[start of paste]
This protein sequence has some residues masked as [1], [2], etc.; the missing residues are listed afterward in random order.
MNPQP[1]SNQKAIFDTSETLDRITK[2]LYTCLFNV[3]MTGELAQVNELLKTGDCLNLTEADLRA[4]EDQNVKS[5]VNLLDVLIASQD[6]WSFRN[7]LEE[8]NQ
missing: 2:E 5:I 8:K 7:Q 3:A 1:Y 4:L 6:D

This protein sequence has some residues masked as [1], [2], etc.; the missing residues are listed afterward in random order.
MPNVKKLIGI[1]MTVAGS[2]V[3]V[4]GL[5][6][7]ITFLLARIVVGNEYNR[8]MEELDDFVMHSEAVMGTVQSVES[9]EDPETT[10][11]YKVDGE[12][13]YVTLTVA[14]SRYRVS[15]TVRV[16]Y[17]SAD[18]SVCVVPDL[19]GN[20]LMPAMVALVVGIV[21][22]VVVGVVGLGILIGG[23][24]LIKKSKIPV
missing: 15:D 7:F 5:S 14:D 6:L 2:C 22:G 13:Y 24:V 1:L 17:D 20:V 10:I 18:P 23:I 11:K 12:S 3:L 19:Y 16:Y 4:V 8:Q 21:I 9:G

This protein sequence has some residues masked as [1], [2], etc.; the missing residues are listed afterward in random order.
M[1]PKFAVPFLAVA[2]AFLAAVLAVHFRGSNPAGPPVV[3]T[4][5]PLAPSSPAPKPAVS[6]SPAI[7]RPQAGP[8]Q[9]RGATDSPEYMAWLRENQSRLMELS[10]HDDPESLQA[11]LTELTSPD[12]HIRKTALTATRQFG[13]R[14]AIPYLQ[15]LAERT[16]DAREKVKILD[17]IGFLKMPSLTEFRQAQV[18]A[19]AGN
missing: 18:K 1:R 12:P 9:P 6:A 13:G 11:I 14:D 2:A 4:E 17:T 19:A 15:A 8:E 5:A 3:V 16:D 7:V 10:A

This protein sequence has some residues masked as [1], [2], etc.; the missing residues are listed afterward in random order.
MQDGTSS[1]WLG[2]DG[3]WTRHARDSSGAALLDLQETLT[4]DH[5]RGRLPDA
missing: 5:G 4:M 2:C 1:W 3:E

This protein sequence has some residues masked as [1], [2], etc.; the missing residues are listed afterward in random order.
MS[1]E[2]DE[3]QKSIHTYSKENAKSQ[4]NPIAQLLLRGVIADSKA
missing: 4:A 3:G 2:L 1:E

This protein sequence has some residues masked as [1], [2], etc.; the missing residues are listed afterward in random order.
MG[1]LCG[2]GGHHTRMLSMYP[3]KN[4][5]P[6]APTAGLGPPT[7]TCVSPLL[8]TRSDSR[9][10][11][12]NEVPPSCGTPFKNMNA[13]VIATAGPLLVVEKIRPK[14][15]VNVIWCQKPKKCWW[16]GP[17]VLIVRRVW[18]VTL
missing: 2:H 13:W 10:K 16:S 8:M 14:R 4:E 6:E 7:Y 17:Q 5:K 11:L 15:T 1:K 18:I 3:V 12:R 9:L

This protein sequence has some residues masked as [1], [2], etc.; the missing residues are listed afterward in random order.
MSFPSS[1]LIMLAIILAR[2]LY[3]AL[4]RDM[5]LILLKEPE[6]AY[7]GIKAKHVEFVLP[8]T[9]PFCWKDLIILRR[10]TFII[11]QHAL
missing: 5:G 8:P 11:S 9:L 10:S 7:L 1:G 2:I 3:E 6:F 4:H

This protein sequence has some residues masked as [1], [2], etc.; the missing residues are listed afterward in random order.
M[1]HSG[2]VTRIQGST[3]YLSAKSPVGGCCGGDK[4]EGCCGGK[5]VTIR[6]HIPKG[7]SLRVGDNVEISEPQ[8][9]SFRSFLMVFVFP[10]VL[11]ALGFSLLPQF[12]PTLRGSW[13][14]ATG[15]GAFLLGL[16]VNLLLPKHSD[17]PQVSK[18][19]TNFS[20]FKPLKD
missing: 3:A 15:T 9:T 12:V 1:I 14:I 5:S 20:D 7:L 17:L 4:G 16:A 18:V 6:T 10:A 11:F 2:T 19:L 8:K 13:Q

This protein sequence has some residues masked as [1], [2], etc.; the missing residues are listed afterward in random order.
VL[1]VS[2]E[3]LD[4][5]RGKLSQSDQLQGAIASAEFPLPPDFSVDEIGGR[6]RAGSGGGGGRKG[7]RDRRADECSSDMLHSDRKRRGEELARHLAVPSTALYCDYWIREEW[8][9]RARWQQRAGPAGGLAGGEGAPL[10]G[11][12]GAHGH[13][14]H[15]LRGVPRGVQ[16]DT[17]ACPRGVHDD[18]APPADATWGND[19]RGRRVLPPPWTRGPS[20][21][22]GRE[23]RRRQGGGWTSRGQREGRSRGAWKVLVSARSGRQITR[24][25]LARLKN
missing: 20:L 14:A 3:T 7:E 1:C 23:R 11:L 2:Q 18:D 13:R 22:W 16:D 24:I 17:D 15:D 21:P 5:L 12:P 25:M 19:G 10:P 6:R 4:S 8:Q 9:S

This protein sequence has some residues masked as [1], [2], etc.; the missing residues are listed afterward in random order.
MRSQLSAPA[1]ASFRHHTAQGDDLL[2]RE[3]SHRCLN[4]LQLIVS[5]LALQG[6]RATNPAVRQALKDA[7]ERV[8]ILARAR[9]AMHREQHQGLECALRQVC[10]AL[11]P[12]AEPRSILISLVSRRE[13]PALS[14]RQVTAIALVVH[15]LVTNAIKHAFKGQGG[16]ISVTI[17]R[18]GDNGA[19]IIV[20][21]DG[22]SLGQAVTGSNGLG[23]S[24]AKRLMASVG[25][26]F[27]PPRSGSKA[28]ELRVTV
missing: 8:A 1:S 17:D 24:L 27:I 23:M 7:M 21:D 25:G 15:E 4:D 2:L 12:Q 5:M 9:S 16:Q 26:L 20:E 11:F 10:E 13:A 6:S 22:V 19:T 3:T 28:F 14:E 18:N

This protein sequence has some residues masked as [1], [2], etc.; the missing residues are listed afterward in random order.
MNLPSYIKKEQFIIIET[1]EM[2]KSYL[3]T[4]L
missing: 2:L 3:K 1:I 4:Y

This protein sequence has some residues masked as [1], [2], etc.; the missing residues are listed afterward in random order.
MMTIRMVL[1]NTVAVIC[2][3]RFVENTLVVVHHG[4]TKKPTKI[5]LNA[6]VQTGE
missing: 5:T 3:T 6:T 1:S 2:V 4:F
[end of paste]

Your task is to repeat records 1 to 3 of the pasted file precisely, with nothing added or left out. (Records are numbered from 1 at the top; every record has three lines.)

This protein sequence has some residues masked as [1], [2], etc.; the missing residues are listed afterward in random order.
MNPQP[1]SNQKAIFDTSETLDRITK[2]LYTCLFNV[3]MTGELAQVNELLKTGDCLNLTEADLRA[4]EDQNVKS[5]VNLLDVLIASQD[6]WSFRN[7]LEE[8]NQ
missing: 2:E 5:I 8:K 7:Q 3:A 1:Y 4:L 6:D

This protein sequence has some residues masked as [1], [2], etc.; the missing residues are listed afterward in random order.
MPNVKKLIGI[1]MTVAGS[2]V[3]V[4]GL[5][6][7]ITFLLARIVVGNEYNR[8]MEELDDFVMHSEAVMGTVQSVES[9]EDPETT[10][11]YKVDGE[12][13]YVTLTVA[14]SRYRVS[15]TVRV[16]Y[17]SAD[18]SVCVVPDL[19]GN[20]LMPAMVALVVGIV[21][22]VVVGVVGLGILIGG[23][24]LIKKSKIPV
missing: 15:D 7:F 5:S 14:D 6:L 2:C 22:G 13:Y 24:V 1:L 17:D 20:V 10:I 18:P 23:I 11:K 12:S 3:L 19:Y 16:Y 4:V 8:Q 21:I 9:G

This protein sequence has some residues masked as [1], [2], etc.; the missing residues are listed afterward in random order.
M[1]PKFAVPFLAVA[2]AFLAAVLAVHFRGSNPAGPPVV[3]T[4][5]PLAPSSPAPKPAVS[6]SPAI[7]RPQAGP[8]Q[9]RGATDSPEYMAWLRENQSRLMELS[10]HDDPESLQA[11]LTELTSPD[12]HIRKTALTATRQFG[13]R[14]AIPYLQ[15]LAERT[16]DAREKVKILD[17]IGFLKMPSLTEFRQAQV[18]A[19]AGN
missing: 18:K 1:R 12:P 9:P 6:A 13:G 11:I 14:D 2:A 4:E 17:T 19:A 15:A 8:E 5:A 3:V 16:D 7:V 10:A